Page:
FREE KNITTING VIDEO-Trinity Stitch- P3tog, (K,P,K)all in one stitch



Follow Lynn Tucker as she explains how to do the stitches of the trinity stitch. She also explains common problems that can mess up the stitch count. Lynn ex…
Video Rating: 4 / 5

25 Comments/Reviews

  • MarchofPleiades says:

    I have watched three videos of how to on this stich and was not able to
    follow but you have made this so clear ! Thank you, thank you !

  • Jamasie Washburn says:

    Thank you very much for this video. I’m a visual learner, and reading from
    a book doesn’t help. You have at least one male knitter following you here
    now.

  • Lynn Tucker says:

    @wolfdogt The slip stitch makes the edge flat.

  • Lynn Tucker says:

    Second: every stitch should be pulled apart like in the video. You stretch
    the two needles as far apart as you can forcing them to stretch the loop,
    making the loops floppy. You cannot set up your stitches like you want to
    knit smooth and fast. You have to work on each stitch as complete action
    alone, not prepped so you can quickly go on to the next stitch. It feels
    very choppy in the action but it works. Continued in next comment

  • Lynn Tucker says:

    Last: tight stitches are created by knitting too much on the tip of the
    needle. Slide each stitch you create right along the shaft of the needle
    past the taper of the tip and your stitches won’t be soo tight. Hope this
    helps.

  • Paola Elizondo says:

    hey! you are great explaining!! thanks for the video!

  • nick kennedy says:

    Thanks for the help. The only problem I have is trying to get the three
    stiches on at the begining. I seem to have the yarn to tight. Is there a
    way to get around this or am i doing something wrong? YOu have been a great
    help.

  • Joliefemm says:

    Thanks for this video. I started following the instructions from a book of
    patterns for dish cloths and got to the point of doing the KPK all in one
    stitch and had no clue how to execute that. I appreciate your video. Thanks!

  • NoUsefulComment says:

    Thanks so much. I know where my yarn should go but couldn’t figure out the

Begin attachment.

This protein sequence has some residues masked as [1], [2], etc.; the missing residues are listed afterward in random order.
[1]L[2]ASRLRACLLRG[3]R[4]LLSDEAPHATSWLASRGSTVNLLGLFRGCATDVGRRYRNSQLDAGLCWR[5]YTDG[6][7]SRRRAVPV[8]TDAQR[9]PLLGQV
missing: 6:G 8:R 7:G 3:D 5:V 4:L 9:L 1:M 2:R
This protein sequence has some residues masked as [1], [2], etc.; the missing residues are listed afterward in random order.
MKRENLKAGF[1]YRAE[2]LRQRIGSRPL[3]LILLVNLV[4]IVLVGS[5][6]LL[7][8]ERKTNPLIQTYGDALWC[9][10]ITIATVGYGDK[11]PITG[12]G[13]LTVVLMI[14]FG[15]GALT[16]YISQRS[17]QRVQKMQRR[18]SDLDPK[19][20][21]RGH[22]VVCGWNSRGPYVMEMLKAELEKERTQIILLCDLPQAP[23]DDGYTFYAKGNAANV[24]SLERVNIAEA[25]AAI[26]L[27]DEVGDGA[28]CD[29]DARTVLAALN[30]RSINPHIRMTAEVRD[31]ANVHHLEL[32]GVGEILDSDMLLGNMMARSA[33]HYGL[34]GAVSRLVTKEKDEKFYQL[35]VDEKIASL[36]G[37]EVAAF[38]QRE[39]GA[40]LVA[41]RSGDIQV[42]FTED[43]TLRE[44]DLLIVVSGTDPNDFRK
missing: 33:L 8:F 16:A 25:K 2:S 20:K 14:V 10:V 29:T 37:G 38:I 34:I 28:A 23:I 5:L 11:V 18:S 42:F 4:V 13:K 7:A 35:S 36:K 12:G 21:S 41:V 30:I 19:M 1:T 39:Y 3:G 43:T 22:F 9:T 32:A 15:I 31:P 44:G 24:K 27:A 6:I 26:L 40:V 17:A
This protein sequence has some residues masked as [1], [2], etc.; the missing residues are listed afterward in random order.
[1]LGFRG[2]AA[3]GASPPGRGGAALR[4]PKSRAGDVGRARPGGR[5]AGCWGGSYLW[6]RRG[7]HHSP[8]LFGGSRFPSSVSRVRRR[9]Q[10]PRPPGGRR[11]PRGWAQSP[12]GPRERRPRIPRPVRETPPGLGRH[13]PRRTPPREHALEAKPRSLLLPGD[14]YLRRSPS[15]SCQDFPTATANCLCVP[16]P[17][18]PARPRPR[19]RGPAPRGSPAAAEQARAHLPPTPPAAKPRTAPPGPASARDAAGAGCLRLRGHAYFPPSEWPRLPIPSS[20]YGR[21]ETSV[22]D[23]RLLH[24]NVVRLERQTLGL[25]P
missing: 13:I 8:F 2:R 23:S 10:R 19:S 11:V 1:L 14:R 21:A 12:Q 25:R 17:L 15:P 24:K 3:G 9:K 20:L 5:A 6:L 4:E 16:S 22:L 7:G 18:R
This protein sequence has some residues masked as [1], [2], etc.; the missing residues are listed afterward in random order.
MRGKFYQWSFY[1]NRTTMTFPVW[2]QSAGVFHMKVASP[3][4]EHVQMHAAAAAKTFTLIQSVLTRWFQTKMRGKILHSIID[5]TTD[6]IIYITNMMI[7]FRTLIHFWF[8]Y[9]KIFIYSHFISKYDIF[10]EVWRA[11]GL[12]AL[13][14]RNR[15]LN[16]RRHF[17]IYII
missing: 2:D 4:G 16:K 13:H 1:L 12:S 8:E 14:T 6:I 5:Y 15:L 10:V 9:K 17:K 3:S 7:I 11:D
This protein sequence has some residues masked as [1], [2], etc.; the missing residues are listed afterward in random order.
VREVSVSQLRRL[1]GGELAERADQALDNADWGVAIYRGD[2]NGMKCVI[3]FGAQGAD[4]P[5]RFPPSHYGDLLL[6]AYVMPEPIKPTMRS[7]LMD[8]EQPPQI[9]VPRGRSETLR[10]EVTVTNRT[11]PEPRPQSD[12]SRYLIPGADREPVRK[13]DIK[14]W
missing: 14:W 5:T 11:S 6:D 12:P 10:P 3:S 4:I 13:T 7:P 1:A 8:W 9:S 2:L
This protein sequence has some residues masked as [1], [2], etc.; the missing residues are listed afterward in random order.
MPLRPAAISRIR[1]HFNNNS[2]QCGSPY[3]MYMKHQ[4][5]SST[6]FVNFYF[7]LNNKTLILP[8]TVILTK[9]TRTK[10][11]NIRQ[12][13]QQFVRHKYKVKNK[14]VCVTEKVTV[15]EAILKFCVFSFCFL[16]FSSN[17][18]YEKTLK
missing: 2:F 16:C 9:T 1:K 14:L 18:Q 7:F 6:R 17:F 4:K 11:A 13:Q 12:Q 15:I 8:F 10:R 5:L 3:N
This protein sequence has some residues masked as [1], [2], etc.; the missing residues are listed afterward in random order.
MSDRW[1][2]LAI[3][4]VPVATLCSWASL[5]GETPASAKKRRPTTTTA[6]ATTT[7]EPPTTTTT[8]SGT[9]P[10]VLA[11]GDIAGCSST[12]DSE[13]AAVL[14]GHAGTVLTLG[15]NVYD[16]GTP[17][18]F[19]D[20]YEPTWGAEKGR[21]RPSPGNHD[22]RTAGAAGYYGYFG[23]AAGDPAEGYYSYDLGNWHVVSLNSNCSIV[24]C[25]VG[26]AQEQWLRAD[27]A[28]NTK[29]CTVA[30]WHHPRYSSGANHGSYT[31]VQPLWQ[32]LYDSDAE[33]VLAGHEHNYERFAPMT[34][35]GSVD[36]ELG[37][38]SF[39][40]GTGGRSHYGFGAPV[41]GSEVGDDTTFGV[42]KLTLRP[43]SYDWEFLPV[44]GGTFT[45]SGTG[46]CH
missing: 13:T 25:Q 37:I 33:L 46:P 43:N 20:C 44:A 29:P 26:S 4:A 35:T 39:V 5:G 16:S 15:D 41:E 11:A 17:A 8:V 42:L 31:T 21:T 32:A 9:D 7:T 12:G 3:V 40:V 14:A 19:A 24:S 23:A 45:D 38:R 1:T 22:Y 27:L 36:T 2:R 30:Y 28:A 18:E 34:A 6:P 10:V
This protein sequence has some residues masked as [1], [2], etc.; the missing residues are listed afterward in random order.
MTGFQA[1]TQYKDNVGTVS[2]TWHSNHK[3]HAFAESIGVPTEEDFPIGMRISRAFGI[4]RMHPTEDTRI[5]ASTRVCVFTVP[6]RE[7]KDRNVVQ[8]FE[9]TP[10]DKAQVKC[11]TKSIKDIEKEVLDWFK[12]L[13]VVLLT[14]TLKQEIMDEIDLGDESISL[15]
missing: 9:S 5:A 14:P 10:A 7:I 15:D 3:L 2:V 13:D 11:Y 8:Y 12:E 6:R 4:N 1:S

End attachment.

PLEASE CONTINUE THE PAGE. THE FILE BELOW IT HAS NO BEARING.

pathway – pull the needles apart!

  • Suzeqte says:

    Thank you so much for clarifying the trinity stitch – i should have looked
    here first!

  • hang01000 says:

    Thank you very much

  • alkinney484 says:

    This cleared everything up for me! I watched several other videos and
    couldn’t figure out where I was going wrong. You’re absolutely right, I
    wasn’t paying attention to where my yarn was, and my stitches were
    multiplying at an alarming rate. You spelled things out clearly enough for
    a beginner like me 🙂 Thank you!!

  • krystilmist says:

    Nice explanation on the video. I think I’ll be hearing your voice in my
    head for a long time, WHERE DOES MY YARN GO???

  • Lynn Tucker says:

    LOL I know what you mean. When I teach classes for newish knitters I end up
    hearing that phrase in my sleep. LOL

  • wolfdogt says:

    Hey Lynn- fantastic video! I was just wondering if I need to do that slip
    stitch and knit at the end of the row before the border as well?? Thanks in
    advance!

  • LadyIlonwick says:

    thank you so much! I was having so much difficulty with this until I
    watched your demonstration! I just started knitting again and couldn’t
    figure out what I was doing wrong. (was forgetting to bring my string
    around and adding that stitch you warned about, yikes) I’ll make sure I
    remember from now on lol. You helped me make a beautiful headband, after
    about 7 years of not knitting a thing. Thank you again!

  • fallenshadow5782 says:

    Amazing video!!! You demonstrate so slowly it’s perfect!!! Thank you so
    much!!!

  • Lynn Tucker says:

    The trick to knitting complicated stitches so you don’t have the yarn too
    tight is like this: you first don’t wrap your yarn around any fingers to do
    an automatic knit or purl. Knit like you don’t know what to do with the
    yarn you are going to knit with and leave it free hanging until you need to
    use it to work a stitch. This will make it so you have not created tension
    with the yarn tail you will knit with. Continued:

  • Robin Newman says:

    Thanks Lynn 🙂 very detailed in describing the stitch. Thank so much 🙂
    Robin

  • Zillanxio says:

    THANK YOU for posting this – I’ve watched several tutorials for this
    stitch, but all of them either demonstrate too quickly for me to follow, or
    fail to explain what they’re doing. Your tutorial is simple to understand,
    and I can easily see what you are doing. Thanks again!

  • RichInNFPA says:

    @LynnTucker That explains why I like knitting. I was a computer programmer
    before I retired. (and, yes, I’m a guy) 🙂

  • nick kennedy says:

    Thank you so much. I will give it a try. Do you get many comments or
    questions from male knitters? Thanks again

  • Martin Skok says:

    Great stuff your a great teacher

  • Lynn Tucker says:

    I don’t know how many male knitters follow along with me here. I In my real
    life circles I have quite a few male knitting buddies. Anyone into research
    or computer programming or development of any sort has the mindset for
    crafting. Plus knitting was a male craft originally. Men knit fishing nets
    as a daily routine in areas where fishing is prevalent.

  • Lee F says:

    Good video but the way you explain where the yarn goes makes me feel dumb.
    It’s waaaay over kill. Before you move on to something as advanced as this,
    knitters need to have knit and purl down and understand where the yarn
    goes. If you haven’t mastered the basics, don’t move on to something more
    difficult.

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